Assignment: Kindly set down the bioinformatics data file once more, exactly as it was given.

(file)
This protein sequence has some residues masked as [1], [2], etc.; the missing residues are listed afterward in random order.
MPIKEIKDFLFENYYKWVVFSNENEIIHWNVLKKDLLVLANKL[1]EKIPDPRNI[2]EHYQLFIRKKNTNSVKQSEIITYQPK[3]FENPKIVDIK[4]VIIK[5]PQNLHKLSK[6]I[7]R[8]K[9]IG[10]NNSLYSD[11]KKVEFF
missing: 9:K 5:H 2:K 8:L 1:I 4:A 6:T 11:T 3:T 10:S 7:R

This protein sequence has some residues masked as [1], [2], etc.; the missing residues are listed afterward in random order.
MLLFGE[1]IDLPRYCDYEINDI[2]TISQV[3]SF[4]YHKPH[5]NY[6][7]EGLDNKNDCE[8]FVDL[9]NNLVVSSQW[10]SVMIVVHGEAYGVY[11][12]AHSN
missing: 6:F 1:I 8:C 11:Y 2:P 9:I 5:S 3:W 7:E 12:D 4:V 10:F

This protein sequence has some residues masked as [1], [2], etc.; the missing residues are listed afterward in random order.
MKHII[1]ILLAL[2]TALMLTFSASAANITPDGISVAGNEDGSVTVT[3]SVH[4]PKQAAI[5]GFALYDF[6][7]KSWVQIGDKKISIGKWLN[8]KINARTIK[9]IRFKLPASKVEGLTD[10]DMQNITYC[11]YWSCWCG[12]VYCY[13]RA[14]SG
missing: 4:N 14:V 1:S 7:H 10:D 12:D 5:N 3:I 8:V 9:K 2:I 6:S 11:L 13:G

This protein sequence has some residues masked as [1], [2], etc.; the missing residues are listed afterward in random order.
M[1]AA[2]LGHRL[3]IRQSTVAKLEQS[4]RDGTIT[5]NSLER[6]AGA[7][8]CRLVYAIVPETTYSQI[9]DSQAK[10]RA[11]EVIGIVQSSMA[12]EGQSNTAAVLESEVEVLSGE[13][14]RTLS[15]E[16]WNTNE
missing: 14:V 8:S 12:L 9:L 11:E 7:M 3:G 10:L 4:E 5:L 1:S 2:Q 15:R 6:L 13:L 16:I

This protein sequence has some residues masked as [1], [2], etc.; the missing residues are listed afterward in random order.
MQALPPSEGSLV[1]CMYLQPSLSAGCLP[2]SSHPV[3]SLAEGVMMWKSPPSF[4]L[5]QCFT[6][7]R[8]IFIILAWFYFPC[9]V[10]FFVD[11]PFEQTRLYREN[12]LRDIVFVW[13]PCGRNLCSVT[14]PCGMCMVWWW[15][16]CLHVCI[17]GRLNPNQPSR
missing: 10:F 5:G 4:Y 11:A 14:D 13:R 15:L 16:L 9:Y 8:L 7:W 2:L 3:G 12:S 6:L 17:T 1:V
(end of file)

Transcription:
This protein sequence has some residues masked as [1], [2], etc.; the missing residues are listed afterward in random order.
MPIKEIKDFLFENYYKWVVFSNENEIIHWNVLKKDLLVLANKL[1]EKIPDPRNI[2]EHYQLFIRKKNTNSVKQSEIITYQPK[3]FENPKIVDIK[4]VIIK[5]PQNLHKLSK[6]I[7]R[8]K[9]IG[10]NNSLYSD[11]KKVEFF
missing: 9:K 5:H 2:K 8:L 1:I 4:A 6:T 11:T 3:T 10:S 7:R

This protein sequence has some residues masked as [1], [2], etc.; the missing residues are listed afterward in random order.
MLLFGE[1]IDLPRYCDYEINDI[2]TISQV[3]SF[4]YHKPH[5]NY[6][7]EGLDNKNDCE[8]FVDL[9]NNLVVSSQW[10]SVMIVVHGEAYGVY[11][12]AHSN
missing: 6:F 1:I 8:C 11:Y 2:P 9:I 5:S 3:W 7:E 12:D 4:V 10:F

This protein sequence has some residues masked as [1], [2], etc.; the missing residues are listed afterward in random order.
MKHII[1]ILLAL[2]TALMLTFSASAANITPDGISVAGNEDGSVTVT[3]SVH[4]PKQAAI[5]GFALYDF[6][7]KSWVQIGDKKISIGKWLN[8]KINARTIK[9]IRFKLPASKVEGLTD[10]DMQNITYC[11]YWSCWCG[12]VYCY[13]RA[14]SG
missing: 4:N 14:V 1:S 7:H 10:D 12:D 5:N 3:I 8:V 9:K 2:I 6:S 11:L 13:G

This protein sequence has some residues masked as [1], [2], etc.; the missing residues are listed afterward in random order.
M[1]AA[2]LGHRL[3]IRQSTVAKLEQS[4]RDGTIT[5]NSLER[6]AGA[7][8]CRLVYAIVPETTYSQI[9]DSQAK[10]RA[11]EVIGIVQSSMA[12]EGQSNTAAVLESEVEVLSGE[13][14]RTLS[15]E[16]WNTNE
missing: 14:V 8:S 12:L 9:L 11:E 7:M 3:G 10:L 4:E 5:L 1:S 2:Q 15:R 6:L 13:L 16:I

This protein sequence has some residues masked as [1], [2], etc.; the missing residues are listed afterward in random order.
MQALPPSEGSLV[1]CMYLQPSLSAGCLP[2]SSHPV[3]SLAEGVMMWKSPPSF[4]L[5]QCFT[6][7]R[8]IFIILAWFYFPC[9]V[10]FFVD[11]PFEQTRLYREN[12]LRDIVFVW[13]PCGRNLCSVT[14]PCGMCMVWWW[15][16]CLHVCI[17]GRLNPNQPSR
missing: 10:F 5:G 4:Y 11:A 14:D 13:R 15:L 16:L 9:Y 8:L 7:W 2:L 3:G 12:S 6:L 17:T 1:V